ASTRA scientists are extremely pleased with the performance of the Windows 7 package, which fits perfectly with the initiative's goal of developing and testing platforms capable of delivering scientific instruments via unmanned vehicles to altitudes ranging from the planetary boundary layer to the upper stratosphere. Dr. András Sóbester, leader of the ASTRA initiative, summed it up nicely: "We are excited that this constitutes a unique opportunity to collect important data that will give new insight into how the upper atmosphere affects Earth's climate and environment, using affordable technology."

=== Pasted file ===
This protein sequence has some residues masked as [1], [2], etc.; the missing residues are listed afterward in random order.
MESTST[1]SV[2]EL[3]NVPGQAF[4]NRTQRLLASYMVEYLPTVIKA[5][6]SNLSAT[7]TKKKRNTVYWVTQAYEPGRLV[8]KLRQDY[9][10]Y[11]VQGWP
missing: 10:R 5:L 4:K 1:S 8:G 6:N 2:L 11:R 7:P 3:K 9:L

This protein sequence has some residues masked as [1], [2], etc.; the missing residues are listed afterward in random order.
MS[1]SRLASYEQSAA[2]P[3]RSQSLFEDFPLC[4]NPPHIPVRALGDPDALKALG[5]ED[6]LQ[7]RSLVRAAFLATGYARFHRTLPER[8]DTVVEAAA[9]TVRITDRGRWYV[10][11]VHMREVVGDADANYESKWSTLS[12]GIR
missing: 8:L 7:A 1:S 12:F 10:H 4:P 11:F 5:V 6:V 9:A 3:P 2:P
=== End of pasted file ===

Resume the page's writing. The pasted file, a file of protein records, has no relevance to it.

—Geoff Hughes, Academic Strategy Advisor, Microsoft UK Developer Platform Evangelism
Recently, when I delivered my presentation, The Revolution in Astronomy Curricula Introduced by WorldWide Telescope (WWT), at INTED2011, I heard frequent comments from the audience that the variety of potential educational uses for WWT is "fascinating." The presentation was made possible by a collaboration between the Microsoft Research Connections' WorldWide Telescope group, the National Astronomical Observatories of Chinese Academy of Sciences (NAOC), and the Central China Normal University (CCNU). The successful reception of WWT at INTED2011 reminded me of all the wonderful things that WWT has enabled in China and throughout the world.